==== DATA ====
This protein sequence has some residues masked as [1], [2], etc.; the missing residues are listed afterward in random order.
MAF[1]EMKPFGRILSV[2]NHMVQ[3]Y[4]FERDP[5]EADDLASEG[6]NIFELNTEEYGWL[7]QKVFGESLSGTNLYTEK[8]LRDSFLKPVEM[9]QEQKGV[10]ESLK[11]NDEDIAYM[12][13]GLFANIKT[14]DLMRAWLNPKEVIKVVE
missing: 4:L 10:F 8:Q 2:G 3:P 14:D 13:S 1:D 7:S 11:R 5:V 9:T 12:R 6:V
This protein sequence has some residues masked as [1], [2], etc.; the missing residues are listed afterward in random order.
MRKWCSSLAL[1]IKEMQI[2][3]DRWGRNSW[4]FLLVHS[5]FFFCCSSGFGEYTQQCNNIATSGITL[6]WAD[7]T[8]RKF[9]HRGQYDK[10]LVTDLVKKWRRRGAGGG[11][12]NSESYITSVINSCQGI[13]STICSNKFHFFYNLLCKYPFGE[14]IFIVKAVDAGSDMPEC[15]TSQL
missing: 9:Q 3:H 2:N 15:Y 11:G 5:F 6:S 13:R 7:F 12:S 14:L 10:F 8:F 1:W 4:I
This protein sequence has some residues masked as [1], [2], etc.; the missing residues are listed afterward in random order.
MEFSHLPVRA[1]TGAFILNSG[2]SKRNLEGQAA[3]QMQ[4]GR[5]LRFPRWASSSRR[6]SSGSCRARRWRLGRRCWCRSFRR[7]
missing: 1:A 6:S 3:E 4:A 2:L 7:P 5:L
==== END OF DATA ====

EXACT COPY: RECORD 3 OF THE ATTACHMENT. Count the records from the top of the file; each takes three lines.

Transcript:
This protein sequence has some residues masked as [1], [2], etc.; the missing residues are listed afterward in random order.
MEFSHLPVRA[1]TGAFILNSG[2]SKRNLEGQAA[3]QMQ[4]GR[5]LRFPRWASSSRR[6]SSGSCRARRWRLGRRCWCRSFRR[7]
missing: 1:A 6:S 3:E 4:A 2:L 7:P 5:L